By: Robin Lundgren
Beat the heat by making some ice pops with your kids! When temperatures soar, there is no better way to cool off than with an icy treat. And your kids can learn a little about how things freeze and melt, making this activity tasty and educational!
What you need…
-Variety of beverages to freeze
-Small paper cups
-2 very ripe bananas
-10 very ripe strawberries
What to do…
1. Have your child choose a couple of different beverages to freeze to make his ice pops. Ask him why he picked the ones he did. Which one is the sweetest? Which one does he think will taste the best?
2. Discuss with your child how long she thinks it will take for the beverages she has chosen to freeze. Does she think they will all freeze in the same amount of time? Why or why not?
3. Help your child carefully pour the drinks he has chosen into the small paper cups, filling the cups two-thirds full.
4. Ask your child to cover the top of each cup tightly with plastic wrap.
5. Have your child watch as you gently poke a small hole in the center of the plastic wrap that is covering each cup.
6. Instruct your child to gently push a craft stick through each hole and into the liquid in the cup. Discuss what would happen if you did not have the plastic wrap covering the top of the cup. What would happen to the craft stick?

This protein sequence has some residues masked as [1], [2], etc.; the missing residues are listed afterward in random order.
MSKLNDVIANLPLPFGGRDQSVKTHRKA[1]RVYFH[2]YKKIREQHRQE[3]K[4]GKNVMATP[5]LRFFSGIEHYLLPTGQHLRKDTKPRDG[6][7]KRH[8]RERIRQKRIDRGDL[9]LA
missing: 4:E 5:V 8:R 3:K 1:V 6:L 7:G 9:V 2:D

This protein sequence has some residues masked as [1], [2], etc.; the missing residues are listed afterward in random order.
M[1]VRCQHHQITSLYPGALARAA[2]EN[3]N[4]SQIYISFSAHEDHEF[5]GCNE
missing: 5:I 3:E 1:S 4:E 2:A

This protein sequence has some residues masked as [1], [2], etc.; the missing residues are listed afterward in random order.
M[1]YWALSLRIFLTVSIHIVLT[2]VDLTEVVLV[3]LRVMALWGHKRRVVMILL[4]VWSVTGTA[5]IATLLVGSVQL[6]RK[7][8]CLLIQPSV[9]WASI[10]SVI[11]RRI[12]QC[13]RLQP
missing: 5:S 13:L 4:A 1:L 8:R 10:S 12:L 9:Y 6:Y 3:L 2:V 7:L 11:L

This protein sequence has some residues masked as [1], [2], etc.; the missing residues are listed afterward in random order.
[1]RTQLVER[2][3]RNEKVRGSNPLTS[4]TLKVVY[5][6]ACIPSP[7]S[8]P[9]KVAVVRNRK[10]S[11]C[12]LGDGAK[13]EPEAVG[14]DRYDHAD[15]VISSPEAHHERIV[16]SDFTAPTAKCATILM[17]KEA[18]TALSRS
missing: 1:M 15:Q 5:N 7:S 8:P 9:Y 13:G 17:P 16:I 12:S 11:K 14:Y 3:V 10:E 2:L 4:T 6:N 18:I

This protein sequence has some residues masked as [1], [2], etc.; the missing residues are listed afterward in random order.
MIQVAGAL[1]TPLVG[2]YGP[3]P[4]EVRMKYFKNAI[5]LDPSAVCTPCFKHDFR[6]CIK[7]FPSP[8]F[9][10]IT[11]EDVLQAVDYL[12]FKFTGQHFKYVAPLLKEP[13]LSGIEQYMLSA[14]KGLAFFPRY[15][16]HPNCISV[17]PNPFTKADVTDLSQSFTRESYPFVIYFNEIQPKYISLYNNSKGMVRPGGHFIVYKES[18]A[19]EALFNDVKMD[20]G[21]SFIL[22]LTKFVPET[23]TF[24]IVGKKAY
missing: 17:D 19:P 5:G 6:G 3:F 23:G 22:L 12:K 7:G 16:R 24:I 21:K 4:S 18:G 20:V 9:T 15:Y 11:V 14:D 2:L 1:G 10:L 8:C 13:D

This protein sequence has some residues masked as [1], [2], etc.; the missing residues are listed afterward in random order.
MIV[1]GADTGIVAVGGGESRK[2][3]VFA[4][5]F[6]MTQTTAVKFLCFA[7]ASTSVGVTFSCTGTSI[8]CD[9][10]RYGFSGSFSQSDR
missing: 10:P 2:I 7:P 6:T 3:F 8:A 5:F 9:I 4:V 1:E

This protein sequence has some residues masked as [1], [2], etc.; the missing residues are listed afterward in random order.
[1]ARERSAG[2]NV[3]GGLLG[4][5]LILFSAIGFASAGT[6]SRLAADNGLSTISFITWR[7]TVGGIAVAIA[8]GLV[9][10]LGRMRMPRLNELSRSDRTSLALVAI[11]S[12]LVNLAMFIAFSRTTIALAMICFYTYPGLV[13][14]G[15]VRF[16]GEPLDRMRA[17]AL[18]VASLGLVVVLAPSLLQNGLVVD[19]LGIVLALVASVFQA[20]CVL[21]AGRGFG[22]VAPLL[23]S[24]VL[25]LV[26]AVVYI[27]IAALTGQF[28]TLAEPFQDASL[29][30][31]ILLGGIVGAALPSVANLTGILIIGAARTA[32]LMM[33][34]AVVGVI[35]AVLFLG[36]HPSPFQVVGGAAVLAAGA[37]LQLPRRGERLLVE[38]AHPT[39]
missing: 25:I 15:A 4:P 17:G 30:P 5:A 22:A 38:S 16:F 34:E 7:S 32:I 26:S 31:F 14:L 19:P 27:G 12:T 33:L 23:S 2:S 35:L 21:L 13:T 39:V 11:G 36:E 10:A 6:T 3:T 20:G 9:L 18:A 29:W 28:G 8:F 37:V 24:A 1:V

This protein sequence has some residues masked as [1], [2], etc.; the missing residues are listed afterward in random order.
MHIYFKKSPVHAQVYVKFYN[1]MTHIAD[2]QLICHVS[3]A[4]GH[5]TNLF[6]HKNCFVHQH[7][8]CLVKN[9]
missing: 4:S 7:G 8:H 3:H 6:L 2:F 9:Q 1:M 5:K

7. Have your child place the filled paper cups into the freezer.
8. Next, have him peel the bananas and cut them into slices, using the plastic knife.
9. Have your child observe as you slice the strawberries, using the sharp knife.
10. Instruct your child to place the sliced bananas and strawberries into the blender. Ask her how she thinks the fruit will change after being blended.
11. Turn on the blender and encourage your child to watch as the bananas and strawberries are blended together.
12. Let your child pour or spoon the mixture into small paper cups, again filling only 2/3 of the way.
13. Have your child cover these cups tightly with the plastic wrap, as he did before. Poke holes in the center of the wrap covering each cup and have him push craft sticks through each hole and into the blended fruit.
14. Ask your child to add these cups to the others in the freezer.
15. Encourage your child to check on her ice pops every 30 minutes until they are frozen.
16. Ask your child if he knows how he can make his frozen ice pop into a liquid again. Encourage him to leave one of his ice pops out at room temperature. What does he think will happen?
17. Gather the family together to enjoy your child’s delicious frozen treat!
Making ice pops is an experiment touches on science in many ways. Kids observe and learn how things change from liquid to solid and back again. They also learn to make predictions about what will happen in each stage of this experiment, based on what they already know and what they think will happen. Challenge older kids to do a little research and experimentation to find out how the amount of sugar or carbonation in a beverage impacts freezing. Math skills such as estimation and fractions are also used, as children practice filling the cups two-thirds of the way full.
Robin Lundgren is a writer and Vice President of Aquarian Entertainment.
Looking to experience Hand On Science activities right here in our own area? Visit www.TheChildrensScienceCenter.org, where you and your children can “Explore, Create, Inspire.” The Children’s Science Center (CSC) is committed to building a place where children can grow in their love of learning.